Centennial Park is the place for you if you have any riding experience or skill. Some of Sydney’s (and Australia’s) best riding schools may be found in this vast, beautiful green region, which welcomes both experienced riders and total beginners.
Whether it’s for solo riders or those wishing to have full-on “pony parties,” Sydney Horse, Eastside Riding Academy, Budapest Riding School, Centennial Stables, and Papillon Riding School are all here to assist city youth get to grips with the equestrian world. Even better, while you stroll around the 3.6-kilometre track, you can enjoy breathtaking views of the surrounding parkland.
7. View Sydney from above at the Sydney Tower Eye
A trip to the Sydney Tower Eye should be at the top of your list of must-see sites if you wish to view Sydney, the Harbour, the shoreline, and its surrounding districts from above.
The Sydney Tower Eye, the second-tallest observation tower in the Southern Hemisphere, offers the greatest views and a thrilling 4D moviegoing experience.
The spinning restaurant and the observation deck, which is 820 feet above street level, are just two of the unusual experiences available to visitors visiting Sydney Tower.
8. Visit the scenic world
The beauty of the Blue Mountains can be appreciated without a tonne of technology, but there’s no denying that Scenic World is a lot of fun. The original Scenic Railway, once used by miners, descends a 52-degree incline to the valley floor.
Other options include the Scenic Skyway, a glass-bottomed cable car that travels from clifftop to clifftop, the Scenic Cableway, a cable car that ascends and descends while providing views of the Three Sisters, Orphan Rock, Mount Solitary, and Katoomba Falls, and the Scenic Walkway, which is, well, At Scenic World, the rainforest is transformed into a gallery between April and May.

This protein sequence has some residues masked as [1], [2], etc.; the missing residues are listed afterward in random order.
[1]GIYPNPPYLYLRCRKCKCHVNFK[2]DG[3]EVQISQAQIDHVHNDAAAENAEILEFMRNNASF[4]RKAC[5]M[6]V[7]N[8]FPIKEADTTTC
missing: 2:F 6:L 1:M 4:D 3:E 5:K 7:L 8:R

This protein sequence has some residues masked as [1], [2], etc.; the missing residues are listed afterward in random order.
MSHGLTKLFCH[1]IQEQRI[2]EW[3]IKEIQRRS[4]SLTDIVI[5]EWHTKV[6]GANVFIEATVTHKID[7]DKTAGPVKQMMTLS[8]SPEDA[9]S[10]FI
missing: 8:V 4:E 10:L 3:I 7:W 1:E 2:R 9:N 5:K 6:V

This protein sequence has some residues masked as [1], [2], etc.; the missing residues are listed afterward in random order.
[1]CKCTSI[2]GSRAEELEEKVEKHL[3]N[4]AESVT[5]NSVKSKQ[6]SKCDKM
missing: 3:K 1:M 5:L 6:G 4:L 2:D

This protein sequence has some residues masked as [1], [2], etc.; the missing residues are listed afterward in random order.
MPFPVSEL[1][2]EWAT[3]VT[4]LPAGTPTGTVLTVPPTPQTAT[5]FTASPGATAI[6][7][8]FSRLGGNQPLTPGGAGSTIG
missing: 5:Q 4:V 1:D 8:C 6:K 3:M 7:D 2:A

9. Go snorkelling at Fairlight Beach
Discovering Australia’s marine life doesn’t require a trip to the Great Barrier Reef; you can witness cockatoo fish, leatherjackets, sea urchins (so many sea urchins), and tiny pomfrets right here in Manly. Every day, Dive Centre Manly offers Snorkel Safaris to three well-known locations in the region, taking tourists on underwater explorations. Our guide Ana describes the route we’ll take and the sights we may expect to see before we get to the beach because today we are travelling to Fairlight (the wind isn’t favourable for us to snorkel at Shelly Beach).
We swim through the kelp and seagrass in the calm bay for 40 minutes as Ana points out a school of goatfish, pygmy leatherjackets, and red-banded wrasse. Since snorkelling is a group activity, having Ana as our guide gives us more eyes to look for marine life while we concentrate on breathing and swimming. A pair of silky cornetfish are spotted in the depths by Ana before our eyes have time to adjust. We soon find ourselves surrounded by tennis ball-sized jellyfish, which we scoop up in our hands to see the gentle currents flowing through them, while we swim around the boulders, where the drop increases from three metres to twelve. Already an expert snorkeler? For $35, you can rent a mask, snorkel, fins, and float for the day.
10. Explore Chinatown Sydney
Sydney has a Chinatown, just like many other big cities across the world. The largest Chinatown in Australia is located in Haymarket, a neighbourhood close to Darling Harbour in the southern portion of the CBD.
Since the 19th century, Sydney and New South Wales have welcomed Chinese immigration, and today there is a sizable Chinese community in and around Sydney.
The tiny lanes of Sydney’s Chinatown are lined with a variety of eateries, including noodle bars, food courts, Asian grocers, yum cha restaurants, and even fine dining establishments.
Ivandrea Ollero is a content writer who researches and writes custom content.